I learned this rule almost as stated back in the days when arithmetic was actually taught in public schools. We called it casting out nines. Does that ring a bell you young'uns? The answer is the remainder when N is divided by 9, except that zero is replaced by 9 for the problem as formulated. So the only processing is to break N into a string of digits. After that, you iteratively add mod 9, and finish with a zero test. And I suppose that good manners suggests that you should verify that N>0.
Is it worth knowing the digit-by-digit mod rules, and how to reproduce them? This is elementary number theory. (And takes just a 5 minute lecture) --Siegel 17:01, 24 February 2008 (EST)
Hmm.. I tried everything I could think of as far as weird input goes... The only thing that got a runtime error was too big to be an integer, so I don't think it's that.
I'm assuming the error is that your recursion goes too deep. Try the same idea with an iterative approach. Really, you're just using tail recursion, so converting to an iterative version should be easy.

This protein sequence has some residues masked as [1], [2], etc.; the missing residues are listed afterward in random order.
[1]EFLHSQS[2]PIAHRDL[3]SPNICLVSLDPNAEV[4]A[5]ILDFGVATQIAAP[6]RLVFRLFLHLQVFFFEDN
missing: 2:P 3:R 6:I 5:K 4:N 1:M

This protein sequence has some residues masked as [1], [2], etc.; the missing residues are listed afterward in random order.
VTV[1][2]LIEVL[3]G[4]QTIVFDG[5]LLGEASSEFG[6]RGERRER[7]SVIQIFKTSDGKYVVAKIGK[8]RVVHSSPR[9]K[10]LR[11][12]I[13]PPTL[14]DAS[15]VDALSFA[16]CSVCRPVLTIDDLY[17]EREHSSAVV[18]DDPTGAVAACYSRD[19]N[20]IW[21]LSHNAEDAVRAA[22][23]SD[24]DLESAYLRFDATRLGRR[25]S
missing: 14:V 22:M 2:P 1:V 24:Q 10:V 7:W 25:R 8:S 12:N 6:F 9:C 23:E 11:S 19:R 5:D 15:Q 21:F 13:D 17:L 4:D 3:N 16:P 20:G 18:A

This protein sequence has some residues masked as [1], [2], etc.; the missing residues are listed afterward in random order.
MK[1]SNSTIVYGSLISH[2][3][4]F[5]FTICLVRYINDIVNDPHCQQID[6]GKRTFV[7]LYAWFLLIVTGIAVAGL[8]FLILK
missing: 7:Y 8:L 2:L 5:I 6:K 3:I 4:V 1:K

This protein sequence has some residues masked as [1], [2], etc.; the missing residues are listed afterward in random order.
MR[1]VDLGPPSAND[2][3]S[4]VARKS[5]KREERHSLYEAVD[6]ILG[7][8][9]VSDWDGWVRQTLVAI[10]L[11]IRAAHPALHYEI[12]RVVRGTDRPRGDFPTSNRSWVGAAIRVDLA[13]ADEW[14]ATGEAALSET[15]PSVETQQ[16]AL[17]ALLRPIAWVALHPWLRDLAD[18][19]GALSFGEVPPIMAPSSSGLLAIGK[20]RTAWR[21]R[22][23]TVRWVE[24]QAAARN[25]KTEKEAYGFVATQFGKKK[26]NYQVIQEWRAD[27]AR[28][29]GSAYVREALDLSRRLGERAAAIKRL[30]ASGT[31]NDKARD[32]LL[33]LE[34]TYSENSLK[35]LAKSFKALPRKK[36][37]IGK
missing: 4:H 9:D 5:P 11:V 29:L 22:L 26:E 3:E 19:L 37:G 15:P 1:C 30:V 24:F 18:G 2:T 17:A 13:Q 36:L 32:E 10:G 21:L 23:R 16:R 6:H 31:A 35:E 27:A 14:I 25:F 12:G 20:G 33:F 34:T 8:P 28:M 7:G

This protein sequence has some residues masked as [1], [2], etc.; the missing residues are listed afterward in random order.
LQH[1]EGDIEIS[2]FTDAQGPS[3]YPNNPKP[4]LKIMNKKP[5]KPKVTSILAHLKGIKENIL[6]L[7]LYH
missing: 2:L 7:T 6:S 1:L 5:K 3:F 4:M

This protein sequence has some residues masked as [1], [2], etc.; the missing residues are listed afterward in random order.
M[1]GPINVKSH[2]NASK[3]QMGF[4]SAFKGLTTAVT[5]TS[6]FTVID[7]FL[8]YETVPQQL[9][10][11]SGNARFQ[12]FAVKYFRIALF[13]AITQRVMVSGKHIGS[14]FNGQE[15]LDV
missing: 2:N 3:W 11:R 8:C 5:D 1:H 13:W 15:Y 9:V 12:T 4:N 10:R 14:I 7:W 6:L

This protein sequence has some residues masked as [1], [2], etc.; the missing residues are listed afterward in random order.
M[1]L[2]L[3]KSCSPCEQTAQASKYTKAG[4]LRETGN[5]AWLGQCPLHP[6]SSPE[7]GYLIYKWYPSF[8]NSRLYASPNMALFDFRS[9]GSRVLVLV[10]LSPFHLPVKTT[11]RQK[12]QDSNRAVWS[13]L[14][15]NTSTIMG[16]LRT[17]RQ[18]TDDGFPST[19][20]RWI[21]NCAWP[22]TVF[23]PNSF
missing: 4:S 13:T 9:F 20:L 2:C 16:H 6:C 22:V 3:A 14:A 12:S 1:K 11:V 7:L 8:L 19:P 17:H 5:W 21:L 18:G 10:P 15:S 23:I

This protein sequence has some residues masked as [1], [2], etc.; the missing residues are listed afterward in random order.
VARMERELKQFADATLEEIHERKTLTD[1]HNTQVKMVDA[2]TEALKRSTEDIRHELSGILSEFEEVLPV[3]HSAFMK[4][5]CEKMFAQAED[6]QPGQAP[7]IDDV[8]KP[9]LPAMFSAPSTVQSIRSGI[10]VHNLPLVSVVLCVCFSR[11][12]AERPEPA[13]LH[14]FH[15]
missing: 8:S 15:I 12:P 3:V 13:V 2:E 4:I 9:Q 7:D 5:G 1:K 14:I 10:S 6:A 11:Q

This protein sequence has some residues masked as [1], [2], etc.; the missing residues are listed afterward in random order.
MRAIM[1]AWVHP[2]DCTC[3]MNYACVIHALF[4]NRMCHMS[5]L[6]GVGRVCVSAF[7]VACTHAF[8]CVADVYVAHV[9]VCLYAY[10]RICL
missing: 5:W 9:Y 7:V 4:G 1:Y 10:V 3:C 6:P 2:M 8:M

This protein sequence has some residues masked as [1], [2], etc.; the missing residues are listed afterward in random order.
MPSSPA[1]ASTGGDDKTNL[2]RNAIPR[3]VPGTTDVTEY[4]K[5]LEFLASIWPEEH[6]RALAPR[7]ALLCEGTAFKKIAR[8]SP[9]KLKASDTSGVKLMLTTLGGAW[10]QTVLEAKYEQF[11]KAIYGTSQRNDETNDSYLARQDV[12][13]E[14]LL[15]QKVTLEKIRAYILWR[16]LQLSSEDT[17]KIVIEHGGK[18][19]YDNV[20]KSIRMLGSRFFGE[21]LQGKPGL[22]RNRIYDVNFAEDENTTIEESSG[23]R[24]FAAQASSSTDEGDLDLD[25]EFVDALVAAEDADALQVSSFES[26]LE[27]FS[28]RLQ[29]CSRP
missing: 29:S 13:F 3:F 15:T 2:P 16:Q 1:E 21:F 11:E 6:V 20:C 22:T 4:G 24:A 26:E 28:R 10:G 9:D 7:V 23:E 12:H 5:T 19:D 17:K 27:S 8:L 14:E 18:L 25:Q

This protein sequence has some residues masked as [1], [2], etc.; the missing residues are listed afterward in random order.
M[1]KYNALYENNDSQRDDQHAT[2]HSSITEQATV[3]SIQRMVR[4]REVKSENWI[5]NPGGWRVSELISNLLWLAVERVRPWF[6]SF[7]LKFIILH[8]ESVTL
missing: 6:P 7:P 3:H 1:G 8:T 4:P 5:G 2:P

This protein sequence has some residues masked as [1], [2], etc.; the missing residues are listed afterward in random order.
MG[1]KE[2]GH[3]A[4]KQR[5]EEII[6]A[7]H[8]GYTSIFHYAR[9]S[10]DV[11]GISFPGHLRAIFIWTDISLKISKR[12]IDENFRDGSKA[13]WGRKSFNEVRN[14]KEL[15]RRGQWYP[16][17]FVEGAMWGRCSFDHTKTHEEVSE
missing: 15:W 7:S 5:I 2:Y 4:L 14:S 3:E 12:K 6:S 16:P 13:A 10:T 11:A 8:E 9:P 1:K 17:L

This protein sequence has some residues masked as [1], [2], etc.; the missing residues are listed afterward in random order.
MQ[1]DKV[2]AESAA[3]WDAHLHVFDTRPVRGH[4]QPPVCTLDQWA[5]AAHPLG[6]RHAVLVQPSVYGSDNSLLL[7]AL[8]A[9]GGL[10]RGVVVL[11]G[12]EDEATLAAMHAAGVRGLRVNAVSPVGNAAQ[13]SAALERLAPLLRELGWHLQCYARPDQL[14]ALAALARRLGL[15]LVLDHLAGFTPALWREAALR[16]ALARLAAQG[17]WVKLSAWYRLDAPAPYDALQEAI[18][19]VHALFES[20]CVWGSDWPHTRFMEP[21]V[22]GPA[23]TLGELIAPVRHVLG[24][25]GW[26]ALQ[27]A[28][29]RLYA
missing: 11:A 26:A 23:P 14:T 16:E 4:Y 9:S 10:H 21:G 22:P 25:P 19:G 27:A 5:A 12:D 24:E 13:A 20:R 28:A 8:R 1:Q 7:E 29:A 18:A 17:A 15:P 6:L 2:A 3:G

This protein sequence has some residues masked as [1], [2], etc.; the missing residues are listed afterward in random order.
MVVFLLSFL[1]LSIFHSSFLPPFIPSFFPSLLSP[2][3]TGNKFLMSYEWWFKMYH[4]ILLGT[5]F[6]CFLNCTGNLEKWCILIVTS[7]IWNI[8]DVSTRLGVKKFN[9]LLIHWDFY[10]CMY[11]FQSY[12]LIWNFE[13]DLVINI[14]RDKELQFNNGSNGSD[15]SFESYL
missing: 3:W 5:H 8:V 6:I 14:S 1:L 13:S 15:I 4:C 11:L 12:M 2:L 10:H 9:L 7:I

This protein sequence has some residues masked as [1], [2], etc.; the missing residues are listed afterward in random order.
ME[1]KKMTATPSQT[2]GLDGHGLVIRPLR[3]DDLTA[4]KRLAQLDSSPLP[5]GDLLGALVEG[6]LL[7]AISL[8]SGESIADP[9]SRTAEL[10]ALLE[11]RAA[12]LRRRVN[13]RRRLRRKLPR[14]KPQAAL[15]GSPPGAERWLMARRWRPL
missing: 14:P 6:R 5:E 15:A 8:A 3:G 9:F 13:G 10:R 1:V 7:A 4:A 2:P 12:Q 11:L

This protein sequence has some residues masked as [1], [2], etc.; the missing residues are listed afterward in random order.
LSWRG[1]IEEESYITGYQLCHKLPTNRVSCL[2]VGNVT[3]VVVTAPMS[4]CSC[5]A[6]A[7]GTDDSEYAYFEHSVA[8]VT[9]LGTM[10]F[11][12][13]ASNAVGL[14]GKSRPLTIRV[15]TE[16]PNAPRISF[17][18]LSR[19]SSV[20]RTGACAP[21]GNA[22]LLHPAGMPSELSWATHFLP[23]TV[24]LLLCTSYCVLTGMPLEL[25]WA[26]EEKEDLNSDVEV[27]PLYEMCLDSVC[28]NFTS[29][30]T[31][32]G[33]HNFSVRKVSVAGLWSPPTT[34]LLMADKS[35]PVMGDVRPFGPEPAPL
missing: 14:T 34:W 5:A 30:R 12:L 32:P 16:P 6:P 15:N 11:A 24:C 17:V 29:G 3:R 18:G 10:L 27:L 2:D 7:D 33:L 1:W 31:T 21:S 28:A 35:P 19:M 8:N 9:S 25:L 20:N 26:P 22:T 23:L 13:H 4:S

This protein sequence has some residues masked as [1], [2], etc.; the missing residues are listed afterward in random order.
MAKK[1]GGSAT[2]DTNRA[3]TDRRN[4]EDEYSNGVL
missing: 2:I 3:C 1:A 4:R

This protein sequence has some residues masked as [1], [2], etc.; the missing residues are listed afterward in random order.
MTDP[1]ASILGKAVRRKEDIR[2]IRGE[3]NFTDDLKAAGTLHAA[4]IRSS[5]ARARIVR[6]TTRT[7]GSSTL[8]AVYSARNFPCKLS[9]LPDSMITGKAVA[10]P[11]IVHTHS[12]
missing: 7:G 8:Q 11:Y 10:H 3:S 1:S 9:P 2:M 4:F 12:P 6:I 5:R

Looking further, this approach is fundamentally flawed because of assumptions on the input. For instance, a 10000 digit integer is fair game for this problem, but of course, an int isn't going to take anything bigger than 2 billion. Dealing with very large data is what this problem is testing. You need to a) find some way of representing arbitrarily large numbers, and b) find a way to process them without overflowing the stack.
New rule: No marking a problem as solved until PKU says so! :) ~Hjfreyer 15:40, 15 February 2008 (EST)